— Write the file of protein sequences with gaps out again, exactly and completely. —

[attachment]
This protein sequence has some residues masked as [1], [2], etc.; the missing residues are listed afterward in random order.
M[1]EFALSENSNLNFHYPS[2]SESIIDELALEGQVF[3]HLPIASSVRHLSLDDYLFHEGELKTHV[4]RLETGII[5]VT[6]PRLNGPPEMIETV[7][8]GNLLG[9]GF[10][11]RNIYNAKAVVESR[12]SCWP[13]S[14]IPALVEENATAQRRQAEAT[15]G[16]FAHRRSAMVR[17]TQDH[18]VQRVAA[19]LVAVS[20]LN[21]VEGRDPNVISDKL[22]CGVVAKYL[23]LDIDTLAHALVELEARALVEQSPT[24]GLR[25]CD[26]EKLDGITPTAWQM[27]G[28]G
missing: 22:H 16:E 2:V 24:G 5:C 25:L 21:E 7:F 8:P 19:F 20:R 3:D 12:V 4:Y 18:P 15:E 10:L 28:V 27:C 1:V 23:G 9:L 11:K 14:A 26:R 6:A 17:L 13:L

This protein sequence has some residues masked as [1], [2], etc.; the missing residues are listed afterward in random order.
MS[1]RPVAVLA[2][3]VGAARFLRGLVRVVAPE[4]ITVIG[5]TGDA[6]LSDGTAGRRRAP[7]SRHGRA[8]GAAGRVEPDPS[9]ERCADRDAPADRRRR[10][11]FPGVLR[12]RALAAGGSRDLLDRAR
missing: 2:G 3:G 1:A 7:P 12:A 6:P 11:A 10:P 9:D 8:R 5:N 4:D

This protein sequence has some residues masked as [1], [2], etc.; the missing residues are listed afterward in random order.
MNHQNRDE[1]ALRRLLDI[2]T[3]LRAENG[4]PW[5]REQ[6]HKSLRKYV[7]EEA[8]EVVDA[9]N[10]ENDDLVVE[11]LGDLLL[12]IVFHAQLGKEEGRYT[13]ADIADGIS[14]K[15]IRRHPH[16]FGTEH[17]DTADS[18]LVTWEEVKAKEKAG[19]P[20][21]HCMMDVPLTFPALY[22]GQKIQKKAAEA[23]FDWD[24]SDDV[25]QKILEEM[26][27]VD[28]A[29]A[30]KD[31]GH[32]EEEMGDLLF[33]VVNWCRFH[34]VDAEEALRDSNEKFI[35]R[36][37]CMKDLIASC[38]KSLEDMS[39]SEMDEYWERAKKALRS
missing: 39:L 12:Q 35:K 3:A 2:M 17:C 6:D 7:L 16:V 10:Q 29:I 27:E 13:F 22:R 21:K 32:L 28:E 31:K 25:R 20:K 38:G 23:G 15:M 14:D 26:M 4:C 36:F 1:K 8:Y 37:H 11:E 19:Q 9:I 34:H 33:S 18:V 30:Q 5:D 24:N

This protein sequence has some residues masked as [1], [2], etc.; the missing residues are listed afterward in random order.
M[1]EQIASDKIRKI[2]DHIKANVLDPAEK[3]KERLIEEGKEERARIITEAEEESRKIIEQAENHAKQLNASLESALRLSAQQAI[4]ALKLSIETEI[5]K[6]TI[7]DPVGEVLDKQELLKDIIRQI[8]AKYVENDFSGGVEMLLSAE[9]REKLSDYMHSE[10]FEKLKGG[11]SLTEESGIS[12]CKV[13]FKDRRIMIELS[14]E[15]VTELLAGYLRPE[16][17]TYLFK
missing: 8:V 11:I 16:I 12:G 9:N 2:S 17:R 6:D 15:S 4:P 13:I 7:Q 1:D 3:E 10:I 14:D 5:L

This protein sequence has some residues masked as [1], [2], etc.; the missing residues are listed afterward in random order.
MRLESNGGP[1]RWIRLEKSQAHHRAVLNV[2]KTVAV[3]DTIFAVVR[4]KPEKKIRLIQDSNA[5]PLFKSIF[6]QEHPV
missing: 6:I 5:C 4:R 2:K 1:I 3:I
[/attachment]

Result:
This protein sequence has some residues masked as [1], [2], etc.; the missing residues are listed afterward in random order.
M[1]EFALSENSNLNFHYPS[2]SESIIDELALEGQVF[3]HLPIASSVRHLSLDDYLFHEGELKTHV[4]RLETGII[5]VT[6]PRLNGPPEMIETV[7][8]GNLLG[9]GF[10][11]RNIYNAKAVVESR[12]SCWP[13]S[14]IPALVEENATAQRRQAEAT[15]G[16]FAHRRSAMVR[17]TQDH[18]VQRVAA[19]LVAVS[20]LN[21]VEGRDPNVISDKL[22]CGVVAKYL[23]LDIDTLAHALVELEARALVEQSPT[24]GLR[25]CD[26]EKLDGITPTAWQM[27]G[28]G
missing: 22:H 16:E 2:V 24:G 5:C 25:L 21:E 7:F 8:P 19:F 20:R 3:D 12:V 4:Y 18:P 15:E 10:L 28:V 27:C 1:V 23:G 9:L 11:K 14:A 26:R 6:A 17:L 13:L

This protein sequence has some residues masked as [1], [2], etc.; the missing residues are listed afterward in random order.
MS[1]RPVAVLA[2][3]VGAARFLRGLVRVVAPE[4]ITVIG[5]TGDA[6]LSDGTAGRRRAP[7]SRHGRA[8]GAAGRVEPDPS[9]ERCADRDAPADRRRR[10][11]FPGVLR[12]RALAAGGSRDLLDRAR
missing: 2:G 3:G 1:A 7:P 12:A 6:P 11:A 10:P 9:D 8:R 5:N 4:D

This protein sequence has some residues masked as [1], [2], etc.; the missing residues are listed afterward in random order.
MNHQNRDE[1]ALRRLLDI[2]T[3]LRAENG[4]PW[5]REQ[6]HKSLRKYV[7]EEA[8]EVVDA[9]N[10]ENDDLVVE[11]LGDLLL[12]IVFHAQLGKEEGRYT[13]ADIADGIS[14]K[15]IRRHPH[16]FGTEH[17]DTADS[18]LVTWEEVKAKEKAG[19]P[20][21]HCMMDVPLTFPALY[22]GQKIQKKAAEA[23]FDWD[24]SDDV[25]QKILEEM[26][27]VD[28]A[29]A[30]KD[31]GH[32]EEEMGDLLF[33]VVNWCRFH[34]VDAEEALRDSNEKFI[35]R[36][37]CMKDLIASC[38]KSLEDMS[39]SEMDEYWERAKKALRS
missing: 39:L 12:Q 35:K 3:A 2:M 17:C 6:D 7:L 16:V 10:Q 29:I 27:E 13:F 22:R 21:K 32:L 28:E 31:K 25:R 20:K 38:G 23:G 15:M 14:D 26:M 4:C 36:F 1:K 8:Y 37:H 11:E 19:Q 9:I 34:H 33:S 18:V 30:Q 5:D 24:N

This protein sequence has some residues masked as [1], [2], etc.; the missing residues are listed afterward in random order.
M[1]EQIASDKIRKI[2]DHIKANVLDPAEK[3]KERLIEEGKEERARIITEAEEESRKIIEQAENHAKQLNASLESALRLSAQQAI[4]ALKLSIETEI[5]K[6]TI[7]DPVGEVLDKQELLKDIIRQI[8]AKYVENDFSGGVEMLLSAE[9]REKLSDYMHSE[10]FEKLKGG[11]SLTEESGIS[12]CKV[13]FKDRRIMIELS[14]E[15]VTELLAGYLRPE[16][17]TYLFK
missing: 8:V 11:I 16:I 12:G 9:N 2:S 17:R 6:D 15:S 4:P 13:I 7:Q 1:D 3:E 10:I 14:D 5:L

This protein sequence has some residues masked as [1], [2], etc.; the missing residues are listed afterward in random order.
MRLESNGGP[1]RWIRLEKSQAHHRAVLNV[2]KTVAV[3]DTIFAVVR[4]KPEKKIRLIQDSNA[5]PLFKSIF[6]QEHPV
missing: 6:I 5:C 4:R 2:K 1:I 3:I